What came of it: Kearns patented his idea in 1967 and sent it around to the major American car companies, but none bit. However, they eventually all began using his intermittent wipers in their cars. Kearns spent most of the rest of his life battling Ford, Chrysler and other car companies. He eventually won over $30 million, but he lost his wife and his mind in the process. Kearns died in 2005 of complications to brain cancer caused by Alzheimer's disease, shortly after winning the legal battle.
1912: Candy maker Sam Born invents a machine that inserts sticks into lollipops and receives a key to San Francisco
Whose idea: Sam Born
The inspiration: A Russian immigrant, Born was already trained in the art of candy making by the time he came to the United States in 1910. A frugal man, Born wanted to make every part of the candy making process as efficient as possible. In 1912, he introduced the Born Sucker Machine, which quickly and mechanically inserts sticks into lollipops.
What came of it: The automatic lollipop maker helped make the candy, and Born's company, into a huge success. He was awarded the key to San Fransisco in 1916. Today, Just Born serves 35 countries and is known worldwide for being the makers of Peeps.
Whose idea: Hymen Lipman
The inspiration: In 1858, there were lead pencils and there were erasers. But until Lipman, no one had ever combined the two. Lipman received his patent on May 30th, and even thought to make it so that the eraser, not just the lead, could be sharpened.
What came of it: Lipman sold his patent for $100,000, which was a fortune in the mid-19th century. Today, you'd be hard pressed to find a pencil in a classroom without an eraser on the end of it.
Whose idea: Scott Jones and Greg Carr
The inspiration: In 1986, Jones, an MIT researcher and Greg Carr, a Harvard grad student, decided to enter the telecommunications business together. They started their own company, Boston Technologies, and began working. Their first project was a system where you could dial a number and find out stock information, but Jones, the techie of the two, realised they had a much bigger idea in their hands.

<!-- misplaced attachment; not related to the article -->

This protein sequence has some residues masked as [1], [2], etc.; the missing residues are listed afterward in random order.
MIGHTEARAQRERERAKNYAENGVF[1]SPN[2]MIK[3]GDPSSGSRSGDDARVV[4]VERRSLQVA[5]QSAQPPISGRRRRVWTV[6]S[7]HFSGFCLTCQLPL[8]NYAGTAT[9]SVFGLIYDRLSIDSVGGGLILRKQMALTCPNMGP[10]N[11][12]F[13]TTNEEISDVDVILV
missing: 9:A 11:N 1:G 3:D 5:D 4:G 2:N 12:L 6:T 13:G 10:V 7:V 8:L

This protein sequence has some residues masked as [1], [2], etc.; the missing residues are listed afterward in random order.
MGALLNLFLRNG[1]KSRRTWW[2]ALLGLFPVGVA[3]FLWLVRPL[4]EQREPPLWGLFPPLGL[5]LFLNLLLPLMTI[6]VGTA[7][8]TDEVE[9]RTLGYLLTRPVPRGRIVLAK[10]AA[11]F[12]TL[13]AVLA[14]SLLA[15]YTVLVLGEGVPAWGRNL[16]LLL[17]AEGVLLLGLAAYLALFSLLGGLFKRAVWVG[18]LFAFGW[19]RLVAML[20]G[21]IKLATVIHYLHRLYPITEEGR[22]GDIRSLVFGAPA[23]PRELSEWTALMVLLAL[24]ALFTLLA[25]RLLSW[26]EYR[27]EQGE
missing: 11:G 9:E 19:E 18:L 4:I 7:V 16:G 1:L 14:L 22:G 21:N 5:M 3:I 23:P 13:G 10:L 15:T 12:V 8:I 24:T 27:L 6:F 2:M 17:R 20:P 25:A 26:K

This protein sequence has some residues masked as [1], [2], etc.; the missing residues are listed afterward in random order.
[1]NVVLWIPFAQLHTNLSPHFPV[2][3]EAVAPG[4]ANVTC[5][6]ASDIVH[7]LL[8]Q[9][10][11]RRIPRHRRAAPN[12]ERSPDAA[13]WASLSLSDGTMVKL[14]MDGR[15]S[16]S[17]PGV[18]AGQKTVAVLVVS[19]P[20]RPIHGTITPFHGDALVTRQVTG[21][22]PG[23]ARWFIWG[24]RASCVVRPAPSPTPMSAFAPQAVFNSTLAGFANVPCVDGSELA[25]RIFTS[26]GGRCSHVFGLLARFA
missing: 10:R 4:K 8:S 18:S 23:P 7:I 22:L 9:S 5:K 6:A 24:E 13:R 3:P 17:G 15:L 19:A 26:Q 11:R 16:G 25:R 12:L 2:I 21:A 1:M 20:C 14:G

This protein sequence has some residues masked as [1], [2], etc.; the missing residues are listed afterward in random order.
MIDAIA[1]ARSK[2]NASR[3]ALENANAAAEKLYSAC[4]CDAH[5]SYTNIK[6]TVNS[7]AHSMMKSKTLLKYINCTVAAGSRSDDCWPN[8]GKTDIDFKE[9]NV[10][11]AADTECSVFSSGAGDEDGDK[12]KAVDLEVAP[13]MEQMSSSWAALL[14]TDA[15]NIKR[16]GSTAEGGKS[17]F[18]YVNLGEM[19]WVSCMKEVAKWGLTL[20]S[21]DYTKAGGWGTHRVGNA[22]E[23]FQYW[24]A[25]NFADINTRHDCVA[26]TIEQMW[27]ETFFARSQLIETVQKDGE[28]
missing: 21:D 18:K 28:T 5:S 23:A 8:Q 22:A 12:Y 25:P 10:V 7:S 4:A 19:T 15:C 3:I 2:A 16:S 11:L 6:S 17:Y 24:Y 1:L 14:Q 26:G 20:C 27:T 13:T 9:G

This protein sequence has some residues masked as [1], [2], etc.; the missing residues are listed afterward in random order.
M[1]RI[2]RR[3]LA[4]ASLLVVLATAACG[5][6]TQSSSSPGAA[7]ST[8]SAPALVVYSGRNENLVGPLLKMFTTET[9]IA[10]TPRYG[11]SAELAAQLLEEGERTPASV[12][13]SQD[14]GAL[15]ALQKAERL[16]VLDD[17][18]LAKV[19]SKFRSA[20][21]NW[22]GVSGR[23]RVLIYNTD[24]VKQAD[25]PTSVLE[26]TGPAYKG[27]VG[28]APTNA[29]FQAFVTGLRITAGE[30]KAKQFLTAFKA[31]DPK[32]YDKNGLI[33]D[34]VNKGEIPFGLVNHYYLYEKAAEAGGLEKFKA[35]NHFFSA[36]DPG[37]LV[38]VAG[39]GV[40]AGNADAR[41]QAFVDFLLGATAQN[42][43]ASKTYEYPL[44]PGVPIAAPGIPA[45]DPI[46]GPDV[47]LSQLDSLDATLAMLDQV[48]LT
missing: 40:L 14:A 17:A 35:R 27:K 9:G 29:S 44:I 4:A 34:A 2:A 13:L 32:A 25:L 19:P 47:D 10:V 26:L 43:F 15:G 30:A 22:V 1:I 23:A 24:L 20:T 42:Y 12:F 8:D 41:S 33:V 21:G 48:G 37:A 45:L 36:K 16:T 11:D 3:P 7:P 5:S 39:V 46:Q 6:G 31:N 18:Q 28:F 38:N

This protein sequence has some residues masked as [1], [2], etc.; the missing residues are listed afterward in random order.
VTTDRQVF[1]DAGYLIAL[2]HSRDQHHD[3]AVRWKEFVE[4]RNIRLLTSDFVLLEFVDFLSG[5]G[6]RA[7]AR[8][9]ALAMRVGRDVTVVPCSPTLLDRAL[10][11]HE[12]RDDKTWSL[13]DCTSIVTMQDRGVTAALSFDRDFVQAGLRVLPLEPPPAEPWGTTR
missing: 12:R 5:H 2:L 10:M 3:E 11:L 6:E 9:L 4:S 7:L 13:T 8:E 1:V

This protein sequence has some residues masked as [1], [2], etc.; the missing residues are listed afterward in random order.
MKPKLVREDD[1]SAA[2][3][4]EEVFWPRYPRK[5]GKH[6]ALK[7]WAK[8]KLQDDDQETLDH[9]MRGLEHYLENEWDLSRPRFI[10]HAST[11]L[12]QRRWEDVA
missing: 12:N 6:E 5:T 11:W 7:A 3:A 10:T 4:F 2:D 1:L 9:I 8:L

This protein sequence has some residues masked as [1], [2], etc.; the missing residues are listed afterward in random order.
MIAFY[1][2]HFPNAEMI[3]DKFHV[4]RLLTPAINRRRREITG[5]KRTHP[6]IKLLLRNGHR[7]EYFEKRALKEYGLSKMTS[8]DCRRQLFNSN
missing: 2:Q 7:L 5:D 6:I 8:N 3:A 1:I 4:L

The pair sensed that this was the opportunity to provide people everywhere with voicemail, but until 1988, all phone companies besides AT&T were legally banned from the service. When the ruling was finally reversed, the pair approached several telecom companies and got financial backing. Within 3 months, their ideas were realised.
What came of it: Voicemail, although dwindling in popularity with the advent of text messaging, is a staple of the telecommunications industry. As for Jones and Carr, they're both multi-millionaires.
Whose idea: Jack Clements
The inspiration: The Solo Cup Company tasked Clements to design a better way to drink coffee on the go. Clements drew up a domed lid, the first of its kind, that would rest comfortably between the mouth and the nose during sips. The dome helped prevent spilling and, by chance, accommodated the foam on lattes and cappuccinos.
What came of it: The Solo traveller Lid quickly became an industry standard and has helped the company rake in $2 billion of annual revenue.
1858: Margaret Knight fought a sexist employee to claim her rightful title as the inventor of the flat-bottomed paper bag
Whose idea: Margaret Knight
The inspiration: Knight was working in paper bag factory when she noticed how difficult it was to pack things into the flimsy, shapeless sacks. So, she decided to invent a machine that folded and glued paper to make a flat-bottomed bag.
What came of it: Knight spent late nights drawing up plans before creating a wooden prototype. She couldn't, however, obtain a patent until she made one out of iron.
While it was being produced at machine shop, an employee named Charles Annan copied her idea and got a patent for it. Knight sued Annan for copyright infringement. Annan argued that, because she was a woman, she couldn't have been the true inventor. Still, Knight's sketches and detailed plans won her the case. She ended up establishing her own paper bag company and received large sums of royalties for her invention.